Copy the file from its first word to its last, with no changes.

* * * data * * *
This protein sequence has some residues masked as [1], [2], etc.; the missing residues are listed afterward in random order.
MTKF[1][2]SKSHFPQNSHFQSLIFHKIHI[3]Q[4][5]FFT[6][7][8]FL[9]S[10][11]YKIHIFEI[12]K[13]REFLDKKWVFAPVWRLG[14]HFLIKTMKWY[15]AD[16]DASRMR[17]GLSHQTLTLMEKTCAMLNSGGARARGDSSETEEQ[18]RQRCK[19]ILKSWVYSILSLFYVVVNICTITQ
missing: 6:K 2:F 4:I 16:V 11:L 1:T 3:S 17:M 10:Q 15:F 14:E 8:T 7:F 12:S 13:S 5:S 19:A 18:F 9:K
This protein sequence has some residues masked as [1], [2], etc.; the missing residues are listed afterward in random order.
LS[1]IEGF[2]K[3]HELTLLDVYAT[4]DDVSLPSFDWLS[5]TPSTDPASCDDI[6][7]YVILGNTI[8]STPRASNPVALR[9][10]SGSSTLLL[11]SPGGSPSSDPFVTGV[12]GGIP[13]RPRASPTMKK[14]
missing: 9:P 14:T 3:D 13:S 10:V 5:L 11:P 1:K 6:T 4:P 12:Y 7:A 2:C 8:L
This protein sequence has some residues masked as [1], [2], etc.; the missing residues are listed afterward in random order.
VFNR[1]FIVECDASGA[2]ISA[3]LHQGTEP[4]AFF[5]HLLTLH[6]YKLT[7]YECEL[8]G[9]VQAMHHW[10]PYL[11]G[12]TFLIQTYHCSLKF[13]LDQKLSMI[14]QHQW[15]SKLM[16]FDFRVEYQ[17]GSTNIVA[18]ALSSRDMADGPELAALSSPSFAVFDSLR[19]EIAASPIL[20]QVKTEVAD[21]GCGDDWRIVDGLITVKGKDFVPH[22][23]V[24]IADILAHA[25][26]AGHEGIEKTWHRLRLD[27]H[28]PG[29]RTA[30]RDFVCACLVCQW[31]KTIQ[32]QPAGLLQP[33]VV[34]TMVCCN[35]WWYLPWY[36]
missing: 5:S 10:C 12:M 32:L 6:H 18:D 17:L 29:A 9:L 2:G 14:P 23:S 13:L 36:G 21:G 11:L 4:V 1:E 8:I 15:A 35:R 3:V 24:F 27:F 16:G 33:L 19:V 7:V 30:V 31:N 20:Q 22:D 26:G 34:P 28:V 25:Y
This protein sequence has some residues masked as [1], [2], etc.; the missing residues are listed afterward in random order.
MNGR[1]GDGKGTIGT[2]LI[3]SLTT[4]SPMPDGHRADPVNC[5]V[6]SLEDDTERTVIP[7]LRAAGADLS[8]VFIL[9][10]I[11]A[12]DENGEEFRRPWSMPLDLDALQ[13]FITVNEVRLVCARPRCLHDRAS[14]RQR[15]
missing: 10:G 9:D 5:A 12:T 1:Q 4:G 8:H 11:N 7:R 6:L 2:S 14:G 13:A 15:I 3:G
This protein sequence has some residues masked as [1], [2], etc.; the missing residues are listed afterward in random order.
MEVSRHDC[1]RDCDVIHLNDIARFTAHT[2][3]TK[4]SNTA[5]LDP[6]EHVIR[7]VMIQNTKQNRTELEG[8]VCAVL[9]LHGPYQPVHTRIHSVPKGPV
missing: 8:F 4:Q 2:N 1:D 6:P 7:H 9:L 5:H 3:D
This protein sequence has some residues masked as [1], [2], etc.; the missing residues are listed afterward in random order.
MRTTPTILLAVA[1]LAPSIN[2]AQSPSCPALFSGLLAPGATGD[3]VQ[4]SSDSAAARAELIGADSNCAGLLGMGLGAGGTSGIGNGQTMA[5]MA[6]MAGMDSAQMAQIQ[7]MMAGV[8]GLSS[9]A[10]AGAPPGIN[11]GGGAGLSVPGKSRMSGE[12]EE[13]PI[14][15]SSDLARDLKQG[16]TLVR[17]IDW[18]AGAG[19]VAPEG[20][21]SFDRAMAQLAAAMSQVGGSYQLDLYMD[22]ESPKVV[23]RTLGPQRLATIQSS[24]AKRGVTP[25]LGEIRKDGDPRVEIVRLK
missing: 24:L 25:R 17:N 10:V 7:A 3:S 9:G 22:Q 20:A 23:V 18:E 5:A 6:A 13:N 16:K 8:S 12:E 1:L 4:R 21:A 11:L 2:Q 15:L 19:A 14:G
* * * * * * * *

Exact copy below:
This protein sequence has some residues masked as [1], [2], etc.; the missing residues are listed afterward in random order.
MTKF[1][2]SKSHFPQNSHFQSLIFHKIHI[3]Q[4][5]FFT[6][7][8]FL[9]S[10][11]YKIHIFEI[12]K[13]REFLDKKWVFAPVWRLG[14]HFLIKTMKWY[15]AD[16]DASRMR[17]GLSHQTLTLMEKTCAMLNSGGARARGDSSETEEQ[18]RQRCK[19]ILKSWVYSILSLFYVVVNICTITQ
missing: 6:K 2:F 4:I 16:V 11:L 1:T 3:S 17:M 10:Q 15:F 14:E 8:T 7:F 12:S 13:S 5:S 19:A 18:F 9:K
This protein sequence has some residues masked as [1], [2], etc.; the missing residues are listed afterward in random order.
LS[1]IEGF[2]K[3]HELTLLDVYAT[4]DDVSLPSFDWLS[5]TPSTDPASCDDI[6][7]YVILGNTI[8]STPRASNPVALR[9][10]SGSSTLLL[11]SPGGSPSSDPFVTGV[12]GGIP[13]RPRASPTMKK[14]
missing: 9:P 14:T 3:D 13:S 10:V 5:L 11:P 1:K 6:T 4:P 12:Y 7:A 2:C 8:L
This protein sequence has some residues masked as [1], [2], etc.; the missing residues are listed afterward in random order.
VFNR[1]FIVECDASGA[2]ISA[3]LHQGTEP[4]AFF[5]HLLTLH[6]YKLT[7]YECEL[8]G[9]VQAMHHW[10]PYL[11]G[12]TFLIQTYHCSLKF[13]LDQKLSMI[14]QHQW[15]SKLM[16]FDFRVEYQ[17]GSTNIVA[18]ALSSRDMADGPELAALSSPSFAVFDSLR[19]EIAASPIL[20]QVKTEVAD[21]GCGDDWRIVDGLITVKGKDFVPH[22][23]V[24]IADILAHA[25][26]AGHEGIEKTWHRLRLD[27]H[28]PG[29]RTA[30]RDFVCACLVCQW[31]KTIQ[32]QPAGLLQP[33]VV[34]TMVCCN[35]WWYLPWY[36]
missing: 5:S 10:C 12:M 32:L 6:H 18:D 17:L 29:A 9:L 2:G 14:P 23:S 13:L 36:G 21:G 11:L 4:V 1:E 8:I 15:A 35:R 3:V 24:F 27:F 16:G 33:L 19:V 7:V 30:V 31:N 20:Q 22:D 26:G 34:P 28:V 25:Y
This protein sequence has some residues masked as [1], [2], etc.; the missing residues are listed afterward in random order.
MNGR[1]GDGKGTIGT[2]LI[3]SLTT[4]SPMPDGHRADPVNC[5]V[6]SLEDDTERTVIP[7]LRAAGADLS[8]VFIL[9][10]I[11]A[12]DENGEEFRRPWSMPLDLDALQ[13]FITVNEVRLVCARPRCLHDRAS[14]RQR[15]
missing: 10:G 9:D 5:A 12:T 1:Q 4:G 8:H 11:N 7:R 6:L 2:S 14:G 13:A 15:I 3:G
This protein sequence has some residues masked as [1], [2], etc.; the missing residues are listed afterward in random order.
MEVSRHDC[1]RDCDVIHLNDIARFTAHT[2][3]TK[4]SNTA[5]LDP[6]EHVIR[7]VMIQNTKQNRTELEG[8]VCAVL[9]LHGPYQPVHTRIHSVPKGPV
missing: 8:F 4:Q 2:N 1:D 6:P 7:H 9:L 5:H 3:D
This protein sequence has some residues masked as [1], [2], etc.; the missing residues are listed afterward in random order.
MRTTPTILLAVA[1]LAPSIN[2]AQSPSCPALFSGLLAPGATGD[3]VQ[4]SSDSAAARAELIGADSNCAGLLGMGLGAGGTSGIGNGQTMA[5]MA[6]MAGMDSAQMAQIQ[7]MMAGV[8]GLSS[9]A[10]AGAPPGIN[11]GGGAGLSVPGKSRMSGE[12]EE[13]PI[14][15]SSDLARDLKQG[16]TLVR[17]IDW[18]AGAG[19]VAPEG[20][21]SFDRAMAQLAAAMSQVGGSYQLDLYMD[22]ESPKVV[23]RTLGPQRLATIQSS[24]AKRGVTP[25]LGEIRKDGDPRVEIVRLK
missing: 24:L 25:R 17:N 10:V 7:A 3:S 9:G 22:Q 20:A 23:V 18:E 5:A 6:A 13:N 16:K 8:S 12:E 1:L 4:R 21:A 11:L 2:Q 15:L 19:A 14:G